Regarding Secondary Suites

This page is a one-stop shop of information for homeowners who are considering building a secondary suite. It is our hope that easy access to information will assist homeowners in deciding to have a secondary suite and to take the first steps towards making it a reality. The information on this page should  be considered a guideline only. Please make sure that you consult with the permits department at Richmond City Hall before proceeding with your plans. See the landlord section of our website for information relating to renting, tenancy, etc.

Secondary Suites in Richmond

Zoning bylaws in the City of Richmond now allow for a single secondary suite in a single family dwelling. The secondary suite must be completely enclosed within the same building as the dwelling unit and not in a detached accessory building.  The secondary suite must be incidental and integrated with the dwelling unit so as not to externally appear as a separate unit. To be legal, the secondary suite must be inspected and upgraded as required to meet building code requirements.

It should be noted that some houses in Richmond built during the 1960’s and 1970’s were constructed under a Land Use Contract (Bylaw 1430) which does not allow for secondary suites, despite the recent zoning enacted by City council.   If you are concerned that your home may be affected by the Land Use Contract, you should check with the Permits Department before you proceed with plans to build a secondary suite.  Call 604-276-4285.

Construction of a New Secondary Suite

How to decide to build a secondary suite in an existing house Checklist from Canada Mortgage and Housing website:

Building a secondary suite in your house can be a cost-effective way to provide accommodation for a family member or create new rental space. But you must ask yourself whether your house is a good candidate for such a project. If the space you intend to use is not high, dry and sound, you should correct these problems before or during construction of your secondary suite. The following questions may help you decide whether it is a good idea to add a secondary suite to your house:

  • Must you stoop to avoid bumping your head on a beam, pipe or duct? You might have to raise a beam, relocate ductwork and plumbing or lower the floor.
  • Are there intermittent or permanent traces of moisture or mold on the floors, walls or ceiling? Is there a persistent musty odour in clothing and other objects that are stored there? Repairs to the roof, walls or foundation might be necessary and you might need additional mechanical ventilation in the space.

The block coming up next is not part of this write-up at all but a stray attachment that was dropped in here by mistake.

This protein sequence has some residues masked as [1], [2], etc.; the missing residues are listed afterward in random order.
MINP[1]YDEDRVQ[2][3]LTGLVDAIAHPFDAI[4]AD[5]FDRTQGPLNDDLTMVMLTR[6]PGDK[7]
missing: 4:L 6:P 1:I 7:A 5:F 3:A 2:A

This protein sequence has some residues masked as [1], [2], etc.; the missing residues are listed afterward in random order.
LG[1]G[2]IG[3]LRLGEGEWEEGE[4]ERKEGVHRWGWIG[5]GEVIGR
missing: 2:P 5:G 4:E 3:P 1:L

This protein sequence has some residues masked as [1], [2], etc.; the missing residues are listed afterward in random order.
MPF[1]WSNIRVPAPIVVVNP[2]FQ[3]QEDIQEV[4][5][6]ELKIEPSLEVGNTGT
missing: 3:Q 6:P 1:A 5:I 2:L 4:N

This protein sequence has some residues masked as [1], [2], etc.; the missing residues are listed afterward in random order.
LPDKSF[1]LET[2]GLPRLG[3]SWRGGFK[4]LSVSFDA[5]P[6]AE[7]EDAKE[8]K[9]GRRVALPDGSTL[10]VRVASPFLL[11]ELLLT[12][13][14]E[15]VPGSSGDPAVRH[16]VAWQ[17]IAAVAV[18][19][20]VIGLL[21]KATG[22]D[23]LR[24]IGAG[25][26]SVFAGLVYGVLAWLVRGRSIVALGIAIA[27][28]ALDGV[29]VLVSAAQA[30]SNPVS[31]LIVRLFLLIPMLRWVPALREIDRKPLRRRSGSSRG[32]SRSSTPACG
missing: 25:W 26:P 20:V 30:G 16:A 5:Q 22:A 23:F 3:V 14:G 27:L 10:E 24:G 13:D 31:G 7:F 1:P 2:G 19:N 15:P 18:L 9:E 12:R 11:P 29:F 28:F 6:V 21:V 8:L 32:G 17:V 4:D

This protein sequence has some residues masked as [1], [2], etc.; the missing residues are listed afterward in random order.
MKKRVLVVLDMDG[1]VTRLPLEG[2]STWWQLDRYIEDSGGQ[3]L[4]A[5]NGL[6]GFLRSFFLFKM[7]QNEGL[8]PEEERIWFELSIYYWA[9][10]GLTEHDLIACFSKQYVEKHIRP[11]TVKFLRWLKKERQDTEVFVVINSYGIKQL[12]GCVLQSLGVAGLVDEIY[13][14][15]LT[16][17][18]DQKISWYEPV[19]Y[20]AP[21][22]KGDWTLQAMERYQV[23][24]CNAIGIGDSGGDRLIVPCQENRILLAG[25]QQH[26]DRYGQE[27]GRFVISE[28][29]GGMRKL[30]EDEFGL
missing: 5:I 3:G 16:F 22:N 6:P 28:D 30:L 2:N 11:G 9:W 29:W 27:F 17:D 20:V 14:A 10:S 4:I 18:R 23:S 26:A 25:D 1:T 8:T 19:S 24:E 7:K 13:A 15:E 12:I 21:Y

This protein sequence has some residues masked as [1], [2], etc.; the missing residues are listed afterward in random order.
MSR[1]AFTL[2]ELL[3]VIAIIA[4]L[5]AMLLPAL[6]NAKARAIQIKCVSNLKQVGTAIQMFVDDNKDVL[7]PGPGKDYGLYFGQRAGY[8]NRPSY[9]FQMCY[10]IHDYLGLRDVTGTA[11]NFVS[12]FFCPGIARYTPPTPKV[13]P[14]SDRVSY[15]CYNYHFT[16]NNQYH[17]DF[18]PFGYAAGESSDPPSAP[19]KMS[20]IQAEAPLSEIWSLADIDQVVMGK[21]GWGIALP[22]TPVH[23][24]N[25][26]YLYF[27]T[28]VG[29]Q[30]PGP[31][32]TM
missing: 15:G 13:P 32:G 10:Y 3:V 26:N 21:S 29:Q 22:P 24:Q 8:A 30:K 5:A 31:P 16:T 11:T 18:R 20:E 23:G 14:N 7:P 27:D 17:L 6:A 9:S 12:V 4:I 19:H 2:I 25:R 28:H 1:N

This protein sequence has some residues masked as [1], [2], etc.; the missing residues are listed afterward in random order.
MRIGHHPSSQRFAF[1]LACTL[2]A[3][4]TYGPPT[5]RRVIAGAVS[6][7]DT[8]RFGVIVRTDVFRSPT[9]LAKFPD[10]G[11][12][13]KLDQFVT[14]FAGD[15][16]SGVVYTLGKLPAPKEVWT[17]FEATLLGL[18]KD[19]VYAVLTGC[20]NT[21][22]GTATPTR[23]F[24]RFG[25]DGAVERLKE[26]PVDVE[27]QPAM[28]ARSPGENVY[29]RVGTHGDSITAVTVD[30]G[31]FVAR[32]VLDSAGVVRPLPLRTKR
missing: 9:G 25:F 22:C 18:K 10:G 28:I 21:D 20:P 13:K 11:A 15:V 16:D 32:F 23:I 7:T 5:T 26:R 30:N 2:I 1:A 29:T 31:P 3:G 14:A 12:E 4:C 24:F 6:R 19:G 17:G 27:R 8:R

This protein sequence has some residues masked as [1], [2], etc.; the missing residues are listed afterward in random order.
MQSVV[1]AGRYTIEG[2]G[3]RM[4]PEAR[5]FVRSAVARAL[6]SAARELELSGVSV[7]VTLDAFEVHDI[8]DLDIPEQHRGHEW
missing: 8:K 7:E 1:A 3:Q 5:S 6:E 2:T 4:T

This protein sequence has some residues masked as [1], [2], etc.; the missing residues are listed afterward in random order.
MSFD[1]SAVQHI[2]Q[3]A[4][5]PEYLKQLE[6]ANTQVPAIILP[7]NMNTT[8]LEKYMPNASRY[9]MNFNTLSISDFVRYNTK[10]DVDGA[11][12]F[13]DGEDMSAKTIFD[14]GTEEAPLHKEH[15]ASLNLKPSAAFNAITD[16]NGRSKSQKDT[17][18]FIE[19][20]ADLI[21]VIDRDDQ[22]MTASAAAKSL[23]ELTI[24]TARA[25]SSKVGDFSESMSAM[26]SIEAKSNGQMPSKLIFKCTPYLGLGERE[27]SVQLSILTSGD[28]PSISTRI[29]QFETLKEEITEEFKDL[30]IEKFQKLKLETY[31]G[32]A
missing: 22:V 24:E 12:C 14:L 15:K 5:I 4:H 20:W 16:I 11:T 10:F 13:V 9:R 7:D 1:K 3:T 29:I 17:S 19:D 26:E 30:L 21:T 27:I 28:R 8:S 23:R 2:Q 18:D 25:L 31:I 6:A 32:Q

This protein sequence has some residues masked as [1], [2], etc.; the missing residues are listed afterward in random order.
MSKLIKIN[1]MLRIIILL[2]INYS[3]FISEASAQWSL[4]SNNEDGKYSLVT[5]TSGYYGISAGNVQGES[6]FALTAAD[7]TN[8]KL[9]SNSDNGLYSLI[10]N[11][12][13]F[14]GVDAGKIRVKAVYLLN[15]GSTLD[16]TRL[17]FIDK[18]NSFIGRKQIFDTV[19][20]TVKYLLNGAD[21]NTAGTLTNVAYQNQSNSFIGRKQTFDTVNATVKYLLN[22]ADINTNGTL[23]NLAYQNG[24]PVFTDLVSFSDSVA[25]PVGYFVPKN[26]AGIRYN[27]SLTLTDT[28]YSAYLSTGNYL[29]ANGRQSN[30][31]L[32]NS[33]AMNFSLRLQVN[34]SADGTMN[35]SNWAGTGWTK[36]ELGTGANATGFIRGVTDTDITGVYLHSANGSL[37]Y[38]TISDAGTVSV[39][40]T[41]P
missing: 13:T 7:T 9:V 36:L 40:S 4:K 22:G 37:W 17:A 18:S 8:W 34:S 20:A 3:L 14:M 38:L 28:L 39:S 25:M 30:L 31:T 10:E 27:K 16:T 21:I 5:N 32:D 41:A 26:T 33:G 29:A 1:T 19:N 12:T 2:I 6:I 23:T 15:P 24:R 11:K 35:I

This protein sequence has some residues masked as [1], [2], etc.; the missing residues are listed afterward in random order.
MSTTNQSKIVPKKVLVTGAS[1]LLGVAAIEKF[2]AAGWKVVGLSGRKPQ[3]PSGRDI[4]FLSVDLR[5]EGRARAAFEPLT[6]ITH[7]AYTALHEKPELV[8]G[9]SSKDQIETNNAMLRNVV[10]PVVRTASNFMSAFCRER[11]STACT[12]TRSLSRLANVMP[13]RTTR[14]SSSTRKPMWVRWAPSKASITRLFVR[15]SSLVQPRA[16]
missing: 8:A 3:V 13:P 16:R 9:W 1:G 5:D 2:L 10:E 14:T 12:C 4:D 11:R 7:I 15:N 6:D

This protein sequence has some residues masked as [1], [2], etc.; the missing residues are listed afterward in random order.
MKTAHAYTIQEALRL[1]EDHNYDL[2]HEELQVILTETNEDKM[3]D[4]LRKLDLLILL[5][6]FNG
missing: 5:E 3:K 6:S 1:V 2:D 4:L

• Are there newly formed cracks or other foundation damage to the walls or on the floor? You might need to repair a structural problem.
  • Is there a door that opens directly from the secondary suite to the outside? This is the safest means of egress and provides the most privacy to the occupants.
  • If no door opens directly from the secondary suite to the outside, can you enter the secondary suite without going through the principal dwelling? Some jurisdictions permit a common entry serving the principal residence and a secondary suite, provided it is enclosed in fire-resistant material and closed off from both dwellings by smoke-tight doors.
  • Is there an operable window of sufficient size in each bedroom? In addition to providing light and ventilation, it might have to be used as an exit during an emergency. If it opens into a window well, as is common in basements, be sure there is enough space in the well to allow a person to crawl out through the window in an emergency.
  • Is there sufficient capacity in your electrical panel for the additional lights, plugs and heating appliances needed for the secondary suite? You might need to enlarge your panel or add circuits.
  • Is there radon gas in your basement? Radon is a radioactive gas that is colourless, odourless and tasteless. The known health risk associated with exposure to radon is an increased risk of developing lung cancer. Consider testing for radon before construction to determine whether or not remedial measures are required to protect occupants. See Canada Mortgage and Housing Corporation’s  Radon: A Guide for Canadian Homeowners for more information.

Other Costs to Consider

  • Insurance – it is important to inform your insurance company of your intention to build a secondary suite. It is important that an assessment of safety risk and change in property value be reflect in your insurance policy. Seek advice of an insurance agent or broker.
  • Property Tax – adding a secondary suite will likely increase the value of your property, and may result in a small increase to your property tax.
  • Income Tax – rent collected must be declared as income, reasonable expenses operating expenses may be declared as deductions – seek tax advice for determining expense deductions and documentation required
  • Universal Design Construction – refers to a range of measures to produce a living space that is accessible to people with disabilities. Retrofitting an existing living space can be very expensive. When done at the time of construction, the cost is much lower and the space more easily adapted in future. For more information: